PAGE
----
BEIRUT: Incremental Syrian rebel gains close to the Golan Heights are threatening to rupture nearly 40 years of quiet along the contested border with Israel, as analysts warned the fallout from Syria’s civil war could result in a regional conflagration.
And, as the situation deteriorates, experts told The Daily Star that Israel, fearing an increase in hostile Islamist rebels on its border, may be drawn into the conflict.
On Nov. 11 last year, Israel struck a Syrian government artillery launcher after a stray mortar shell landed inside Israeli-occupied territory, marking the first incident of retaliation by the Jewish state since the start of the civil war in Syria two years ago.
The frequency of tit-for-tat incidents has increased, culminating most recently last Tuesday in a mortar skimming an Israeli village, which was followed by a volley of rockets back across the border.
Jeffery White, senior defense fellow at the Washington Institute, told The Daily Star such attacks from Syria were “incidental” and not meant to target Israel directly.
He warned, however, that “if a mortar shell hits anything, say a jeep, an installation or any civilian activity, that is clearly a lot more serious and would probably merit a larger scale retaliation, which would include striking not just the precise source of fire but whichever units or areas more generally Israel felt were responsible.”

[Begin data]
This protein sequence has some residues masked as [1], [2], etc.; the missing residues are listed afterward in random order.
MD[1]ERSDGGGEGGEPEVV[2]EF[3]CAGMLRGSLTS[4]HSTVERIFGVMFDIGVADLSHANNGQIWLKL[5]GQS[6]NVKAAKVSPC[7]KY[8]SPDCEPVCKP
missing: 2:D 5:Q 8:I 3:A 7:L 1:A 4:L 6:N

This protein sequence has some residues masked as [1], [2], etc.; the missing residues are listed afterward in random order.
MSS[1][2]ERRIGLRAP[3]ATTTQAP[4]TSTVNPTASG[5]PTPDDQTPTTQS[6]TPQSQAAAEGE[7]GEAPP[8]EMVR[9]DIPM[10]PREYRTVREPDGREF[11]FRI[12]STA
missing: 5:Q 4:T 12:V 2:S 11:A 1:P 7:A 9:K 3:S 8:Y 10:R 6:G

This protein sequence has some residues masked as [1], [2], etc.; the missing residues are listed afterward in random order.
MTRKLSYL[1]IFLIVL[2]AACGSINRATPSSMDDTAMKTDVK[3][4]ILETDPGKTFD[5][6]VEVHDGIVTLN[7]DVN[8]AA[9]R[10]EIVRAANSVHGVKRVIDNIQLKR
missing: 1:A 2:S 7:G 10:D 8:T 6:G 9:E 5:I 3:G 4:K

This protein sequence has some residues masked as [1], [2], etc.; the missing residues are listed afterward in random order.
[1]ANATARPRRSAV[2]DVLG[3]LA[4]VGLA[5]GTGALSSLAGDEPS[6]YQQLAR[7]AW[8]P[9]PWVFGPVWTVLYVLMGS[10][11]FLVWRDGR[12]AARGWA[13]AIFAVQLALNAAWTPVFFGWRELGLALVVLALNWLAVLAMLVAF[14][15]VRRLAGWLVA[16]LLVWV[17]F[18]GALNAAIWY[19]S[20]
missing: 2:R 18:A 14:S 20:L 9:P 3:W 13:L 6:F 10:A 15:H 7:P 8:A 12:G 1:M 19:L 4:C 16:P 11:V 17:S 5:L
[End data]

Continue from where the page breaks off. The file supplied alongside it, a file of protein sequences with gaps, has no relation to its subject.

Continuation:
The risk of such escalation is compounded by Israeli concern over precisely who the Syrian opposition fighters are. Rebels battling Syrian President Bashar Assad have made significant gains in the areas near the Golan in recent months, aided by a steady flow of weapons from Jordan.
A disparate collection of opposition brigades have pushed government forces from several key towns and bases and, although they have yet to take the crucial town of Qunaitra, numerous smaller positions have fallen into rebel hands without much fanfare – leaving substantial strips of the Golan firmly in rebel hands, according to White.
“The situation is becoming much more ambiguous every day,” White said, adding that Israel was focusing on vigilance in the region.
“They have excellent intelligence. They have tremendous capacity from their position in the Golan Heights to see people and units moving around. They can tell the difference between rebels and governments forces, but what is more difficult is to distinguish between shabbiha, Popular Committees and rebels.”
Most alarmingly for Israel, White said, Islamist fighters are gaining ground amid the diverse rebel groups.
“They [Israel’s army] see the emergence of Islamist groups on the Golan front. The main attention of those groups is on the struggle against the regime of course, although they [the Israelis] recognize that eventually jihadists may turn their attention to struggle against Israel,” White said.
Last week, the chief of general staff of the Israel army, Lieutenant Benny Gantz, said: “We are seeing terror organizations gaining footholds increasingly in the territory. For now, they are fighting Assad. Guess what? We’re next in line.”
Analysts have speculated that Israel might provide a unifying enemy for a wide collection of opposition brigades.
Anthony Skinner, Middle East and North Africa chief at London-based Maplecroft risk analysis firm, told The Daily Star “although jihadists in an Al-Qaeda model have mainly proliferated near the Iraqi border, rebels can move fairly swiftly.”